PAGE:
By: Shelby Lawson
An engineered bazooka designed to launch candy, a 3D-printed novel board game, an ecological experiment with fish, and a magnetically powered trebuchet. You may guess that these are all projects designed by undergraduate or even graduate level students for a class. However, these projects are the curiosity-driven creations of middle schoolers as part of the STEAM (Science, Technology, Engineering, Arts, and Mathematics) TRAIN (Transdisciplinary Research Across Institutional Near-peers) program, which just completed its third successful year.
STEAM TRAIN, which partners the University of Illinois Urbana-Champaign with the Champaign Franklin STEAM Academy, is organized by the IGB’s Senior Outreach Activities Coordinator Daniel Urban, Franklin’s Magnet Site Coordinator Zanne Newman, and University Laboratory High School’s teacher Melinda Tidrick, and is funded by the University of Illinois’ Community Research Partnership Program. The program encourages independent, student-inspired research by allowing middle school students to dream up any kind of science or engineering project they want. Mentors in the program then help guide the design of the project and provide the necessary tools to make the idea feasible and achievable.
This year, four groups of students met weekly after school to work on their research projects from September 2022 till May 2023. During these meetings, they received mentoring from researchers at the Carl R. Woese Institute for Genomic Biology, along with high school students from Uni High.
At the end of the semester, the teams gathered to show off their final creations or research findings, complete with impressive slideshow presentations with data and graphs to match. Some projects even rivaled the caliber and level of design that might be expected of college students. The teams not only presented their findings, but also discussed potential real work applications of their work, the limitations, and the insights they gained.
“Working with the kids for STEAM TRAIN is always a blast,” said Danny Ryerson, IGB’s Outreach Activities Coordinator. “They are great students, and I am always excited to see what research questions they decide to pursue. For many of the kids, this is their first opportunity to take charge of a science project and decide what they want to research. This can lead to really driven researchers and some amazing results.”
One team found clear differences in fish survival based on temperature that they related to the impacts of global warming. Another team found that they could consistently get their bazooka to shoot tiny projectiles over 45 feet after tinkering with the stability of the design. During the trebuchet team’s demonstration, the students explained how magnetic attraction creates force energy that quickly rotates the trebuchet's arm, clarifying that this was different from the kinetic energy that standard trebuchets use.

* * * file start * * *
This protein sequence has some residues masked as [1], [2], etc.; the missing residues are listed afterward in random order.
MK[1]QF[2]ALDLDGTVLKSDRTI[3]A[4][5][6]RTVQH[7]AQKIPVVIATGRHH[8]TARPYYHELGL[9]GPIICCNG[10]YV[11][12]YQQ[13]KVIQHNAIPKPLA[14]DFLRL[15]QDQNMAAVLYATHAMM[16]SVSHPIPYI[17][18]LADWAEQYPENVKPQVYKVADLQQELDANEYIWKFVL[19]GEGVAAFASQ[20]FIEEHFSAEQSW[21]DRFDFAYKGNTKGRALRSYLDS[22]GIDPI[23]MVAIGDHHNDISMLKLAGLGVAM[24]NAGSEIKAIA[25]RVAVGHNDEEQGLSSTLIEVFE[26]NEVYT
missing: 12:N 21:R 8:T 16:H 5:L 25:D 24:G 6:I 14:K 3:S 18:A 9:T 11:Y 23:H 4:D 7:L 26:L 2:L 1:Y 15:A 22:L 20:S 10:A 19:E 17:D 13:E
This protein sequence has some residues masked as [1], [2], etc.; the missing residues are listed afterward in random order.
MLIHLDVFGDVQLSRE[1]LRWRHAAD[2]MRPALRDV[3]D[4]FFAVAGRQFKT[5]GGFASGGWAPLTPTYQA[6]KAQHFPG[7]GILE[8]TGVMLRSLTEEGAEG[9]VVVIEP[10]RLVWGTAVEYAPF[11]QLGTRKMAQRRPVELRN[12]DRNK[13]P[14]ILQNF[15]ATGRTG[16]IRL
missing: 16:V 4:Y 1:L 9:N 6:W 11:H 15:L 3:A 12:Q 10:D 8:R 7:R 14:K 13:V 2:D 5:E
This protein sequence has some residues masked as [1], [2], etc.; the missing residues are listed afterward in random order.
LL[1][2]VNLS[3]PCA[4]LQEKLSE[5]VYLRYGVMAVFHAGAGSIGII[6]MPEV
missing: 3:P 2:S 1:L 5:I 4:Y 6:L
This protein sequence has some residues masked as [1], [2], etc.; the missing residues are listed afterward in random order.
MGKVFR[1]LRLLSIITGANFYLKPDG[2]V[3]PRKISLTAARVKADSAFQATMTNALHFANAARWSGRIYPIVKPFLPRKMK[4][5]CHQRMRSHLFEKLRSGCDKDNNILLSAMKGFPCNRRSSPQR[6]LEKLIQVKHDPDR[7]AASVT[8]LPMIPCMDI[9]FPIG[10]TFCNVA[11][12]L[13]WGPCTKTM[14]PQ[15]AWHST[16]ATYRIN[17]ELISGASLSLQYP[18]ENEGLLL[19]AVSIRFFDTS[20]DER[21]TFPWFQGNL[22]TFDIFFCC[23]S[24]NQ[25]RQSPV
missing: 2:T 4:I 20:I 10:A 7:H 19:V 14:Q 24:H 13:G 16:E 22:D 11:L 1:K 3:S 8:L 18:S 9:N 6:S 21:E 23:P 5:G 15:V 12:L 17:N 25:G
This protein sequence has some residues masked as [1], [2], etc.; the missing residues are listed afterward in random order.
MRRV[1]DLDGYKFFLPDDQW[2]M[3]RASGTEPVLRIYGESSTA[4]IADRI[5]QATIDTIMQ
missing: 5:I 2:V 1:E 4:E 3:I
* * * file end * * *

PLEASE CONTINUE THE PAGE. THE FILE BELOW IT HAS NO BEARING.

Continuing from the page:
While watching students present their data, it was clear that through running these projects, students were also inadvertently learning advanced concepts in scientific testing, such as the need for larger sample sizes and consistent methodology. These concepts were echoed during a conversation with one student on the trebuchet team, named Anna, about her experience:
“My favorite part was recording our data, because sometimes it failed, and sometimes it worked really well. And it would be funny because when it failed, it would usually be a dumb mistake, like we forgot a step. But it taught us to be very accurate with what we were doing, because a slight difference can have a huge impact on your results.”
Another team designed a robot-themed board game, called “BOT 1 2 3!”, the goal of which was to enter the other player’s base and take their pawns, similar to chess. However, the game has an added layer of walls, which break up the board and add complexity to how pawns reach the other side. When Natan, one of the students on the team, was asked about the inspiration for the project, he said it had started as a video game design inspired by the popular video game Five Nights at Freddy's. “But when that didn't work, we switched to doing a board game, and then the game took on a different path entirely,” Natan said. “I still want to learn more code in the future though so I can make the video game version!” When asked if he had any other thoughts about his experience making the game, he said “I’ll summarize it in one word – BOT.”
By: Shelby Lawson
Photos By: Julia Pollack